Instead, people are using the media to ally with their partisan team

Matt Grossmann
Dec 6, 2018 · 6 min read
Source: DC Tea Bagger Protest, Wikimedia, Creative Commons.

Are Americans really cocooning themselves in partisan media bubbles that increase ideological and affective polarization, decrease trust in democracy, and undermine faith in our institutions? Recent political science research casts doubt on this troubling picture of hyper-politicized media consumption. But this doesn’t mean we should rest easy.

Rather than inhabiting unpunctured bubbles, partisans in fact sample a variety of online news sources. But media choice has become a vehicle of political self-expression. Partisans tend to overestimate their use of partisan outlets, while most citizens tune out political news as best they can. Media outlets seem to function mainly as conduits for competing political elites to mobilize already polarized partisan teams.

What people report they do vs. what they actually do

Scholars find out how people consume news in two basic ways: first, they ask people to report which news outlets they have recently read, viewed, or listened to; or second, they directly track people’s news consumption, usually by unobtrusively and electronically recording their online behavior. An important pattern emerges: people overreport their consumption of news and underreport its variety relative to the media consumption habits revealed through direct measurement. Partisans especially seem to report higher rates of quintessential partisan media consumption. People may explicitly tell interviewers they rely mostly on Fox News, while their web browsing histories and Facebook logs suggest they visit several different newspapers and CNN’s website, along with many apolitical sites.

But that also means partisans now think of media consumption as an expressive political act, and therefore believe that they should stick to Fox, as right-thinking Republicans, or that they should be loyal to MSNBC, as right-thinking Democrats.

When news preference becomes a matter of loyalty

Certain trends in modern media exacerbate people’s sorting themselves into partisan teams. First, increasing media choice, brought about by the rise of cable television and the Internet, means that people only need to see political information if they choose to do so. Second, traditional distribution of news through local newspapers and local television networks used to expose people to lots of local and state political news, but now Americans are increasingly selecting into national-only news outlets.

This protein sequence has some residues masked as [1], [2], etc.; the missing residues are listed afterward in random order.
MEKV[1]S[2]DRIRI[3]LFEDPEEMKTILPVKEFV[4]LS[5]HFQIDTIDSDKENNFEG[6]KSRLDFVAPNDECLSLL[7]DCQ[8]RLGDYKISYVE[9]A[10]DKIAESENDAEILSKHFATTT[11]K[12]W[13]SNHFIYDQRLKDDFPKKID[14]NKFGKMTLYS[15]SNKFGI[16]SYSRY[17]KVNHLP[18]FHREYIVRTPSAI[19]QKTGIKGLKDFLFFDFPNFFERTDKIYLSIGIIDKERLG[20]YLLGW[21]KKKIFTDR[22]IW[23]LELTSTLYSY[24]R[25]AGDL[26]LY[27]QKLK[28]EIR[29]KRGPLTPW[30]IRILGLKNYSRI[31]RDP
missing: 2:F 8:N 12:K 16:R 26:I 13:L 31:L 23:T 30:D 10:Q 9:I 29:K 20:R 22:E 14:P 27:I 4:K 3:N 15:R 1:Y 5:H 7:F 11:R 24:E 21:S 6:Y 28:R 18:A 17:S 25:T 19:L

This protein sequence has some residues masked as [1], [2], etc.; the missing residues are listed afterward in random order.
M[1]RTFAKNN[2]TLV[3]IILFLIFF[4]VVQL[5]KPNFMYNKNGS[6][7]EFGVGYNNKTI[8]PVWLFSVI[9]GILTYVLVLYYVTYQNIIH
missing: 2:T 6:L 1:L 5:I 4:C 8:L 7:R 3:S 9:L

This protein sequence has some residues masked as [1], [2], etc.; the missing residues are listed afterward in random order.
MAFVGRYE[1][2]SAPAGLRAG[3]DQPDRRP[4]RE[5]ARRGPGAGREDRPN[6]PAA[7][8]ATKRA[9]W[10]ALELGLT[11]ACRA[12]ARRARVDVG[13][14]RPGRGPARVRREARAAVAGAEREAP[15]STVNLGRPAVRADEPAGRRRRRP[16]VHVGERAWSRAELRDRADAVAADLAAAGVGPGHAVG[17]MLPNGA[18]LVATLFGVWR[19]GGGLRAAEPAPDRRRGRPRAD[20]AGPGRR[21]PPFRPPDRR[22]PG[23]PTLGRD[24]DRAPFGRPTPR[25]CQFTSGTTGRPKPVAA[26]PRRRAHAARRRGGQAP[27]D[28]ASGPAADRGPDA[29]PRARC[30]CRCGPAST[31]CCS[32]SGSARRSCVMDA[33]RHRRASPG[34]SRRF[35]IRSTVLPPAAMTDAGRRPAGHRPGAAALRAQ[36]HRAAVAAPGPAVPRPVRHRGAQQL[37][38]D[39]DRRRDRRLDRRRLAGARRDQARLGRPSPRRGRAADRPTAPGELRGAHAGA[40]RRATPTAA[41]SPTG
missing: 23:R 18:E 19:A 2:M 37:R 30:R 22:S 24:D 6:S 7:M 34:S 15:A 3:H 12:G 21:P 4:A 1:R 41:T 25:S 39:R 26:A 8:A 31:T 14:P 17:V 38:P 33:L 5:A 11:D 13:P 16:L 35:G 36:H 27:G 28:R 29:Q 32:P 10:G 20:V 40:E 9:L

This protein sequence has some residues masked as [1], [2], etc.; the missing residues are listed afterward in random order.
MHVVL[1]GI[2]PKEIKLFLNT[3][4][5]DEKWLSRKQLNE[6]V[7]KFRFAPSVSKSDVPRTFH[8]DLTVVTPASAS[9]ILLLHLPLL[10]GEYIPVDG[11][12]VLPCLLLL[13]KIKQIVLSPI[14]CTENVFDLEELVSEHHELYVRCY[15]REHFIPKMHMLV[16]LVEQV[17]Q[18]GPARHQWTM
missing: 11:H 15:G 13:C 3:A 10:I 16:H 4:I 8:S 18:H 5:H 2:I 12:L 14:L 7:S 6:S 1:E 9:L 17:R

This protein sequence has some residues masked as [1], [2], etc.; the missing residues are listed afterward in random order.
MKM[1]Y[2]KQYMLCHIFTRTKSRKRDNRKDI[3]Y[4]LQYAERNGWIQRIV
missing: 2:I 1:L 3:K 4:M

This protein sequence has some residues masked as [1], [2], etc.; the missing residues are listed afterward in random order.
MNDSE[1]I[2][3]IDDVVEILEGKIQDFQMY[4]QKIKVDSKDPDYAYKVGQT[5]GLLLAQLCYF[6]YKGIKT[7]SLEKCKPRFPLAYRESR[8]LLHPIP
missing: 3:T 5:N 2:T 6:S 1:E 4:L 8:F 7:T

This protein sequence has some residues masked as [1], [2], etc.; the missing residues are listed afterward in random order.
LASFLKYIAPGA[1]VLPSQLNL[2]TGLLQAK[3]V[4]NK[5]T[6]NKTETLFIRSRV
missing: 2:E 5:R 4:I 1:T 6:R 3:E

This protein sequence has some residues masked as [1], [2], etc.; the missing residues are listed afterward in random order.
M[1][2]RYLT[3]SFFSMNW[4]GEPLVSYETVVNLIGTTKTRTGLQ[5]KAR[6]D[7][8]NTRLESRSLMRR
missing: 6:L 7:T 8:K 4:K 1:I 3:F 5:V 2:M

On the one hand, we have a hyper-partisan and engaged subset of Americans who consume mostly national news of all kinds and think of media consumption as a way to express their views and support their side. On the other hand, we have a much larger group of Americans who pay only sporadic attention to political news. Highly-engaged partisans fight it out online over the president’s latest pronouncements while most Americans watch the game.

Partisans tend to overestimate their use of partisan outlets.

To the extent Americans are growing more polarized, it is with respect to our feelings about the other party. The polarization we see in the American public is less substantive than “affective” and “negative,” meaning that our emotional attitudes about the other side, especially its leaders, have grown more negative, even if we haven’t necessarily become more positive about our own side.

This growing mutual dislike seems to be mostly driven by increasing social distance from people in the other party. Americans now feel more culturally distant from those who identify with a different party than in the past. There are indications that elite party leadership is guiding public opinion and that partisan team spirit, social group overlap, and motivated reasoning are doing the work that persuasion does not have to do. If citizens just had to be exposed to the other side to adopt more moderate views, that would make polarization easier to counteract. If partisans are liable to take their own side even in a two-sided argument, and even in the absence of argumentation based only on partisan labels or teams, that suggests it will be difficult to reverse.